A lawsuit was filed on Tuesday by three motor carriers groups in federal court asking for a quick court order to stop the federal government’s Comprehensive Safety Analysis 2010 from going live, and to keep the Federal Motor Carrier Safety Administration (FMCSA) from releasing CSA data – which FMCSA could do as early as this Friday, December 5, 2010.
What’s this all about? We wrote about CSA 2010 almost a year ago, explaining its pros and cons regarding safety on American roads were heavy commercial trucks ride alongside vulnerable small cars and family vans. (For background on the CSA 2010 Initiative and how it’s been received in various states, read our summary here.)
The lawsuit, filed on November 29, 2010, by the National Association of Small Trucking Companies, the Expedite Alliance of North America and the Air & Expedited Motor Carriers Association in the U.S. Court of Appeals for the District of Columbia, moves for an emergency stay from any CSA 2010 implementation until FMCSA finalizes its rules in a way that complies with the Administrative Procedures Act. The motion also seeks a court order that prevents the federal agency from releasing to the public data pertaining to CSA 2010.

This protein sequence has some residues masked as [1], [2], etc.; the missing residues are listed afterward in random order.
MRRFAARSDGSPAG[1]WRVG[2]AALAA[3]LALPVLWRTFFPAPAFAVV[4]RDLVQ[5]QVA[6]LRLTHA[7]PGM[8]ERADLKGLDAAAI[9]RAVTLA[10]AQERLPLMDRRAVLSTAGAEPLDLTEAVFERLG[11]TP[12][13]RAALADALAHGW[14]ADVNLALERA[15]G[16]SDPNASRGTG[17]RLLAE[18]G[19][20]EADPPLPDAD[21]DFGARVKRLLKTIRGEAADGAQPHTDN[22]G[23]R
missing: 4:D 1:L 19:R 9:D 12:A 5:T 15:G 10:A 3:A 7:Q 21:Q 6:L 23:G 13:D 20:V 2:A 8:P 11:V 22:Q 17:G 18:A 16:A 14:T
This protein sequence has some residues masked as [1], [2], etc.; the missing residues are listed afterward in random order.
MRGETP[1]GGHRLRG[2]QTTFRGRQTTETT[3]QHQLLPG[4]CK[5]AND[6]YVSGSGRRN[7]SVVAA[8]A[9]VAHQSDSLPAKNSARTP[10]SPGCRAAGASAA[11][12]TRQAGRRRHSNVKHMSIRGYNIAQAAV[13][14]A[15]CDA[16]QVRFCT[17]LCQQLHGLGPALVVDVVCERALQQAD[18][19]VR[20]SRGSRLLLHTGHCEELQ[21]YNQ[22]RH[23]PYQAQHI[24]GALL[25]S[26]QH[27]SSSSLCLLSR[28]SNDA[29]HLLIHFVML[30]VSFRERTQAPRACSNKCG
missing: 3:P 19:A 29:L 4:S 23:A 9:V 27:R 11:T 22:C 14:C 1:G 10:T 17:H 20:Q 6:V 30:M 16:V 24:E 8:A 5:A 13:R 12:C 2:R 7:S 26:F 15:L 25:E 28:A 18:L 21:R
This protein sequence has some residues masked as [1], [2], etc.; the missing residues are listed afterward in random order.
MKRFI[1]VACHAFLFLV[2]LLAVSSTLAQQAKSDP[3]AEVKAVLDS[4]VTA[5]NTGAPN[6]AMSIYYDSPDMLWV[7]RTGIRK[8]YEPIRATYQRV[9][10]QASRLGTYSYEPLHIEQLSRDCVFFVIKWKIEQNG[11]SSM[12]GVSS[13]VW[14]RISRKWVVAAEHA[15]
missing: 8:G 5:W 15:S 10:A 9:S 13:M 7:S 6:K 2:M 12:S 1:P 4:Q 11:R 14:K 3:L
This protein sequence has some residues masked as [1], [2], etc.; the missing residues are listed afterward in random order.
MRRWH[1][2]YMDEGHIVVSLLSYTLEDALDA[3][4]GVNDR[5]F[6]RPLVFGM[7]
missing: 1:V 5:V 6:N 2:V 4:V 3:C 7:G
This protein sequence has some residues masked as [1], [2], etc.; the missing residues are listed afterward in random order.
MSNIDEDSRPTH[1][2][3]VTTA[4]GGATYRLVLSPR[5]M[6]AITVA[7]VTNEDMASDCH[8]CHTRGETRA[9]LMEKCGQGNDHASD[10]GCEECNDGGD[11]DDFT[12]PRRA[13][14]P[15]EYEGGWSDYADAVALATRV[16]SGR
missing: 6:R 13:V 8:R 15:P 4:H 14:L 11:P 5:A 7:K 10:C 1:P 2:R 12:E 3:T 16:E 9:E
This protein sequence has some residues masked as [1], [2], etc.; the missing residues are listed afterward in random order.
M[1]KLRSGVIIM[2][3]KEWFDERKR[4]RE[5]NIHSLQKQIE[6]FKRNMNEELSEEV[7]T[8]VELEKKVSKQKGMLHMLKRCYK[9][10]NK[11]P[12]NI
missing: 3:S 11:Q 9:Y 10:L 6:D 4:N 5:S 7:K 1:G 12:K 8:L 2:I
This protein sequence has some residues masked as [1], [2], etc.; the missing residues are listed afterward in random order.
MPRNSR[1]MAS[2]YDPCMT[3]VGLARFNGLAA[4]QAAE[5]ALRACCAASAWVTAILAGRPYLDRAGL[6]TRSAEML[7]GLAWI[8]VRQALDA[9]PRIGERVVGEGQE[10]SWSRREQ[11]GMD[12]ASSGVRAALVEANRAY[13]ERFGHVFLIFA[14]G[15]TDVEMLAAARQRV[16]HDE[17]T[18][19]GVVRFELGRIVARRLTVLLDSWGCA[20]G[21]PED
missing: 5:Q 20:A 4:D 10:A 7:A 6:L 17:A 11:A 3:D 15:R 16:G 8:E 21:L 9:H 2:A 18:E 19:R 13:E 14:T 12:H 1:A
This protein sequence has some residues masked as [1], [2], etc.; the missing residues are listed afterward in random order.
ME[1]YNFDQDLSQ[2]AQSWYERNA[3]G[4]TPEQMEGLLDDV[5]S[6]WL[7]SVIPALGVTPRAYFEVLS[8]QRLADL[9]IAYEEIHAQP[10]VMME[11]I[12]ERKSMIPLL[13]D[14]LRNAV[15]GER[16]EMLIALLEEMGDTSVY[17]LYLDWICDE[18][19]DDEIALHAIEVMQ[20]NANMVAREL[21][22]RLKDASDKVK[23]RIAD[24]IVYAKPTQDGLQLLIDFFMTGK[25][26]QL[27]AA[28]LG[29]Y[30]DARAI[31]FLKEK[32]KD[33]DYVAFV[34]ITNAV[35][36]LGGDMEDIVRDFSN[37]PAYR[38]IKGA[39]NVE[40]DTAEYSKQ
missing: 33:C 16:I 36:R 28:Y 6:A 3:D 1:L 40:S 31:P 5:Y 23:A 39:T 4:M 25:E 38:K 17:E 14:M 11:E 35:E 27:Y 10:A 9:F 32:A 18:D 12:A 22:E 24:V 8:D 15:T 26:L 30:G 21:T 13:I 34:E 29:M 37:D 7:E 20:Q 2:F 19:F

What are they fighting over? The plaintiffs allege that FMCSA has not done enough to address CSA issues, such as (note: we are quoting here from online sources since the actual court filings are not available online):
1. Due process concerns. CSA 2010 will assign safety ratings based on citations and warnings that motor carriers have no effective way to challenge.
2. Peer grouping. Carriers required to maintain paper logs of drivers’ on-duty and driving time are peer grouped with carriers that do not need to do so, resulting in unfair comparisons that prejudice carriers using paper logs, the groups said. A large proportion of logging violations typically involve recordkeeping errors rather than excessive driving hours.
3. Data inequity. Enforcement officials in some states need “probable cause” for charging a moving violation in order to stop a truck for a safety inspection, escalating the number of warnings received by carriers in those states. Although this is the case under SafeStat as well, the inequity will be compounded when they can influence an actual safety rating under CSA, the associations said. In addition to geographical inequity, under-reporting of satisfactory inspections skews several of the BASIC scores, resulting in faulty statistical data.
4. Unexplained methodology changes. In August of 2010, after two years of test trials, the agency announced it made 800 technical changes in its methodology, none of which have been released or reviewed by the public, the groups said. Because neither the science nor the math behind the methodology appears to have been subject to Data Quality Act review by the agency, the data has no proven reliability and is not fit to be published given the substantial adverse consequences.
Since the federal filing asks for emergency relief, the federal appeal court should be making at least a preliminary ruling very soon. We’ll keep you posted.